Do you believe happiness it’s just a one-way road?
The hitchhiker stands at the side of the road, a duffel bag at his feet, backpack slung over his shoulder, an arm extended. At the end of it, his request for a lift — a thumb pointing in the direction of his destination.
He waits, hopeful. He puts on his most winning smile with the approach of every car, every van, every lorry. As each one passes without stopping, the smile slides from his face, dissolving into his slumped shoulders as he sighs and waits for the next one.
After a while, he picks up his duffel bag, resigned to the fact that he isn’t getting anywhere and it’s time to move on. He knows he’ll get tired from walking and carrying his belongings, but he’s pretty tired of standing there, too, wasting time.
His destination seems further away than ever.
“Right,” he thinks. “Let’s move on.”
Determined to reach his destination, he sets off, humming and whistling now and then, as it’s a fairly decent day, and all things considered, life is pretty good.
He hears the approach of a vehicle, turns toward it, brings out the winning smile and the accompanying thumb, but again he must keep walking. “No matter,” he thinks. “I’ll get there. Someone will stop.”
Minutes become hours. Late in the afternoon, a truck comes up from behind and slows, eyeing the hopeful hitchhiker suspiciously and making our traveler peer back equally so. Sizing each other up and making their decisions, the driver picks up speed without stopping; the hitchhiker is relieved. He trudges along, hoping for better luck next time.
Darkness falls. Clouds move in. The wind picks up. The rains come. Our hitchhiker is not deterred. His situation is unpleasant, but what’s a little water? Or even a lot?
Dejection and discouragement swirl around him, dancing and teasing like naughty little boys who rush forward to poke him, then dart away and laugh at his plight. Ignoring them with visions of reaching his destination, he continues to put one soggy foot in front of the other and keeps going.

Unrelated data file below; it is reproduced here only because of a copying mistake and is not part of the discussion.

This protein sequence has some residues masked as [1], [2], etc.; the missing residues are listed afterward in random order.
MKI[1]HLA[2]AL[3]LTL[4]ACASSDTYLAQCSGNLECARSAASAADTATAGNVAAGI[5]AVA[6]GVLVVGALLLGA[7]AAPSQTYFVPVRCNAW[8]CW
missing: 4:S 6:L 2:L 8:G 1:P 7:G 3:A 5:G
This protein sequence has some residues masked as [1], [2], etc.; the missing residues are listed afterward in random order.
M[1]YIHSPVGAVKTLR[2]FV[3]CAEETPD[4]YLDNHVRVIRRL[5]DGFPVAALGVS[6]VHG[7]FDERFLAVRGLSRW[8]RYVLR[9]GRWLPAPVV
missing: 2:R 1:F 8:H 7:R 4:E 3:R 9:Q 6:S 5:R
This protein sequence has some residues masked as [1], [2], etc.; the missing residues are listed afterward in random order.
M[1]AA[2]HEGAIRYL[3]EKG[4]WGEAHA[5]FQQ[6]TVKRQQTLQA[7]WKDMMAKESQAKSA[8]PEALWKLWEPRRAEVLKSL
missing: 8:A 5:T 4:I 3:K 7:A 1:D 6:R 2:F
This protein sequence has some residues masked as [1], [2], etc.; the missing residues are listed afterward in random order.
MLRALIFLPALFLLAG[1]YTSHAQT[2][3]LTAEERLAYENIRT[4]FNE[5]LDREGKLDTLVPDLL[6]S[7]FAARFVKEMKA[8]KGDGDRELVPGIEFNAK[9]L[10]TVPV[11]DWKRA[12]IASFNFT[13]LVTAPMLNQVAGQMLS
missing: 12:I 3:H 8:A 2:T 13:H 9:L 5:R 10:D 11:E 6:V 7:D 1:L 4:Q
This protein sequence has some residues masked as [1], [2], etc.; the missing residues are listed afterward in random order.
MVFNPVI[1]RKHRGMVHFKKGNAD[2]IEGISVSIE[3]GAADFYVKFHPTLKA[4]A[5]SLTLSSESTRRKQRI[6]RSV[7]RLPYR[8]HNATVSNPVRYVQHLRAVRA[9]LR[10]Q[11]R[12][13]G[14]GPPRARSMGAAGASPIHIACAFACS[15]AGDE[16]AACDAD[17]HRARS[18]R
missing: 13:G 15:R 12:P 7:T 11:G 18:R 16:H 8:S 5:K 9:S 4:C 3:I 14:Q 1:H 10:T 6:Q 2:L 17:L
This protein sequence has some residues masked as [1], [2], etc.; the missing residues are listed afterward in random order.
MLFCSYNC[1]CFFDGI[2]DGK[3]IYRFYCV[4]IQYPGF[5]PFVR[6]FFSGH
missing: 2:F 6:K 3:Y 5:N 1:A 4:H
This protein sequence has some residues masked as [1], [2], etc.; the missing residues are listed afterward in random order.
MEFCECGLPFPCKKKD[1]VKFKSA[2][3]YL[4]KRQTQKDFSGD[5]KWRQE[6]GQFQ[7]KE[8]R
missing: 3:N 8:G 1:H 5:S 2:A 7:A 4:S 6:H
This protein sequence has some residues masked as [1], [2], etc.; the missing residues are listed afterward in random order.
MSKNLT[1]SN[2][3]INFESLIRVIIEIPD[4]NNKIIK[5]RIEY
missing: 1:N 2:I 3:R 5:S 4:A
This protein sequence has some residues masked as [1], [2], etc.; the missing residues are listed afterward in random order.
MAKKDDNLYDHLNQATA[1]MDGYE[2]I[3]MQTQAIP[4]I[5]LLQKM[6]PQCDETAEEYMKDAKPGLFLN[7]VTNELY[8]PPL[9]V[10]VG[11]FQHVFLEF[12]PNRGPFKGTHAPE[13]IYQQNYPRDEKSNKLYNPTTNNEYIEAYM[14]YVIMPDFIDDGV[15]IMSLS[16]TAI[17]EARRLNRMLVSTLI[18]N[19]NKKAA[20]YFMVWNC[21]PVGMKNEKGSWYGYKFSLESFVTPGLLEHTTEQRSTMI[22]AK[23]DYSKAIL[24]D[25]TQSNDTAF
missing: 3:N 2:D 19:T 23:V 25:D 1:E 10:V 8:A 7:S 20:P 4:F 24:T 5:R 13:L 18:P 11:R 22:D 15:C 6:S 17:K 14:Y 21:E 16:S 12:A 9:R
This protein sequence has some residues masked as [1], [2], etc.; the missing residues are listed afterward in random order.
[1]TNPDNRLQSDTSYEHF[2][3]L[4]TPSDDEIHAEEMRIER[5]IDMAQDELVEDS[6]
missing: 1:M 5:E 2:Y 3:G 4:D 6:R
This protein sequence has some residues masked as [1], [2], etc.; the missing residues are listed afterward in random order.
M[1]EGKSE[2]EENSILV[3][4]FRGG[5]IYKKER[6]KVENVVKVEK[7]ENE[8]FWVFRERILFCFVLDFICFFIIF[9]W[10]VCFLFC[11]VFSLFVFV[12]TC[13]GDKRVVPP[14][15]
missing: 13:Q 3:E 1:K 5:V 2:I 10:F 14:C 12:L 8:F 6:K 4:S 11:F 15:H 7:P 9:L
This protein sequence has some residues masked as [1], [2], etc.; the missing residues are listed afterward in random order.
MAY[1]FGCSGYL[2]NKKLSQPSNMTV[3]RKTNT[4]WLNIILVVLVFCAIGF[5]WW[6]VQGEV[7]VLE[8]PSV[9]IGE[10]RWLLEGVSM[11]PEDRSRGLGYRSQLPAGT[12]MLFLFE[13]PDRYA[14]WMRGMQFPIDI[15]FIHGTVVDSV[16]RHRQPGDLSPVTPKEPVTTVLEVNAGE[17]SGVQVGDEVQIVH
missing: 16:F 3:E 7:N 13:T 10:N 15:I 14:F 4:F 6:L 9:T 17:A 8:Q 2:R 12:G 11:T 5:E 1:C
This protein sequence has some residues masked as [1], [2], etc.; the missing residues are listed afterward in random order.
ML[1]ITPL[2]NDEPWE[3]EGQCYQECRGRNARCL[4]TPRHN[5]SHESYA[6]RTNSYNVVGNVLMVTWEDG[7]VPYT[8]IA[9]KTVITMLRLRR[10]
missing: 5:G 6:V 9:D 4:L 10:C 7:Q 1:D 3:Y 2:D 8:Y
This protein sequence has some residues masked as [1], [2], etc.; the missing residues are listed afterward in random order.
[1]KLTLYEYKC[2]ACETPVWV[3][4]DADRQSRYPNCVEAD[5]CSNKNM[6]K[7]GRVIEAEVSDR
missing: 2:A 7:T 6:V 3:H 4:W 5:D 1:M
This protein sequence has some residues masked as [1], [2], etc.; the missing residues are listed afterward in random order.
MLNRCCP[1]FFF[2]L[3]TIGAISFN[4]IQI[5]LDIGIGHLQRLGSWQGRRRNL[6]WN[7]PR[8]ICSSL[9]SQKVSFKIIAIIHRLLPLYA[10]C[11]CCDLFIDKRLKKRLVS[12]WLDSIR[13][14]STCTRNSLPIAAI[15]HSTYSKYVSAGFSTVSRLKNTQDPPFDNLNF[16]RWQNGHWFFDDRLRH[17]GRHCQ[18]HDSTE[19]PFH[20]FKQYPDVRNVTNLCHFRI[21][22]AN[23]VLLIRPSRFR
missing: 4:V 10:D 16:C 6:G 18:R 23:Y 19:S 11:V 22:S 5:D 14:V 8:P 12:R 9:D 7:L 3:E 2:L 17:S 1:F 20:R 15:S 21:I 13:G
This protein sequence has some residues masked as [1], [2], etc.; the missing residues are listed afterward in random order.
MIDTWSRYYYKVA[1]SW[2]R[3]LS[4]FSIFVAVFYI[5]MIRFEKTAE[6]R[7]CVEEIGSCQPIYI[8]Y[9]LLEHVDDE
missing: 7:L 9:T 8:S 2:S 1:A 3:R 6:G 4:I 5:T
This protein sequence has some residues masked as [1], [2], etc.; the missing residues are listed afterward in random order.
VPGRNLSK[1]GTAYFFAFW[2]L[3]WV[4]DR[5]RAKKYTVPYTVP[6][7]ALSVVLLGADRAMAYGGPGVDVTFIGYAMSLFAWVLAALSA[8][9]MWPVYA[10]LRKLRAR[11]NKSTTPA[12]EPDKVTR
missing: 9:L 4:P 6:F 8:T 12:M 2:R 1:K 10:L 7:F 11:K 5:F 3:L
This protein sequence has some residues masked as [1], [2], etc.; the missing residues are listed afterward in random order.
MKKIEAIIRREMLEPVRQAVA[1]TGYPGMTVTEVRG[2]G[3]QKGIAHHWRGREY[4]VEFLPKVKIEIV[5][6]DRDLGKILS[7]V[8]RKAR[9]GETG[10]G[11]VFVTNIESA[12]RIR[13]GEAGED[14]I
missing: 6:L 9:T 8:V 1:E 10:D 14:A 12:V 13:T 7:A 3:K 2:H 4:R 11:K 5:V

Cars come. Cars go. The rain falls harder.
The temperature drops, and so do the hitchhiker’s spirits. Hesitation wraps itself around his weary legs, weighing them down like sandbags of doubt. Thoughts of turning back roll through his mind, each one heavier than the last. It would have been so much easier not to have set out on this journey; perhaps he should have stayed where he was comfortable.
Hm. Comfortable, yes. But not particularly happy.
Happiness is about the journey
But will he be any happier when he reaches his destination?
Of this, he cannot be sure. All he knows for certain is that he has to discover the answer, whatever it might be. Going back is not an option; there is nothing for him there—nothing but familiarity and a gnawing, aching emptiness that he can no longer fill with complacency.
A lorry stops. The driver leans across from his seat and opens the passenger door.
“Get in!” he calls to the shivering man, his warm smile a welcome sight.” You must be freezing!”
“You’re right, mate, I am! Thanks!” comes the grateful reply as the traveler climbs inside.
The two drive on together, our traveler relieved for a lift, for the kindness of a stranger, and a break from the wind and rain.
They stop for a greasy burger and chips at a diner, sharing stories and laughter.
After a slice of apple pie and some strong, hot coffee, the two go their separate ways. The lorry driver can take him no further.
With hopes renewed and his belly full, our traveler stands once again at the side of the road. His thumb and his most winning smile make the silent request for another lift toward his destination.
This article has been reprinted with permission from Angel RIBO’s LinkedIn page.